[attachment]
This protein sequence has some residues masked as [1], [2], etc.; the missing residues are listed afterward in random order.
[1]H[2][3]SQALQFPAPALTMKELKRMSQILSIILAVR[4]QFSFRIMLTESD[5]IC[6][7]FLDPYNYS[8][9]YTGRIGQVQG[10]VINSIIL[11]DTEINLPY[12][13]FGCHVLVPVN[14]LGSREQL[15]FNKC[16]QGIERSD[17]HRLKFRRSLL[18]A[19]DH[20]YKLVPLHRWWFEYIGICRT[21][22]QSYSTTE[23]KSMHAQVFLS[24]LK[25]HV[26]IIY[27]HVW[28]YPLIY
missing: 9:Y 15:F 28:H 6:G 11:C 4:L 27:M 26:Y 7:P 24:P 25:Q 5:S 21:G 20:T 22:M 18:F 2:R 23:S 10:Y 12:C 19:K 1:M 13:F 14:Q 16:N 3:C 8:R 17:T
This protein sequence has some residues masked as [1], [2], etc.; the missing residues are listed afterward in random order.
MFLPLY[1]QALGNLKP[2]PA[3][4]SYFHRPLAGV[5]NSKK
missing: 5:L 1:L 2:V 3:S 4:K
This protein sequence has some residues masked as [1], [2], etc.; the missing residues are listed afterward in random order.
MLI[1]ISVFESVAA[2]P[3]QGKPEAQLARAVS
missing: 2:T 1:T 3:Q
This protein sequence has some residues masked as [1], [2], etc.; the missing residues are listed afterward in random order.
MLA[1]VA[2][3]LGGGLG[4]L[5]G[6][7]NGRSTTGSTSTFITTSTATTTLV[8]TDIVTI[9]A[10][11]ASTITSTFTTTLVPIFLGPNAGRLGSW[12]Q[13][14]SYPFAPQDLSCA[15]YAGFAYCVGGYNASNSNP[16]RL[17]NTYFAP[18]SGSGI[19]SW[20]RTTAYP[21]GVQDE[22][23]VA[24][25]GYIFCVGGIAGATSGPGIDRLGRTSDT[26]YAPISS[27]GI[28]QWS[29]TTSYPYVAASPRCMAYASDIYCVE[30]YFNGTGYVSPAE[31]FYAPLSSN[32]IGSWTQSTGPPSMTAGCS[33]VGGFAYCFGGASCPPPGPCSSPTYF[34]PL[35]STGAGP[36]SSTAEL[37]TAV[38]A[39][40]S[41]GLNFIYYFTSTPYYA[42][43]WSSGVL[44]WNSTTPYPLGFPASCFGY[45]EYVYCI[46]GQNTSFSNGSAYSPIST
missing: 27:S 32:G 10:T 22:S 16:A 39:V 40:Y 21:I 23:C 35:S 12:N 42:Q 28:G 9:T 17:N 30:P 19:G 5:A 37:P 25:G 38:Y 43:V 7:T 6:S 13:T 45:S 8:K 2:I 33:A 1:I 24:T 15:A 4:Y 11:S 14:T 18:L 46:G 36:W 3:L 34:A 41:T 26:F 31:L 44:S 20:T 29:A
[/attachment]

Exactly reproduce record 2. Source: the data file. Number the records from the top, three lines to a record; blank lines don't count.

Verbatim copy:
This protein sequence has some residues masked as [1], [2], etc.; the missing residues are listed afterward in random order.
MFLPLY[1]QALGNLKP[2]PA[3][4]SYFHRPLAGV[5]NSKK
missing: 5:L 1:L 2:V 3:S 4:K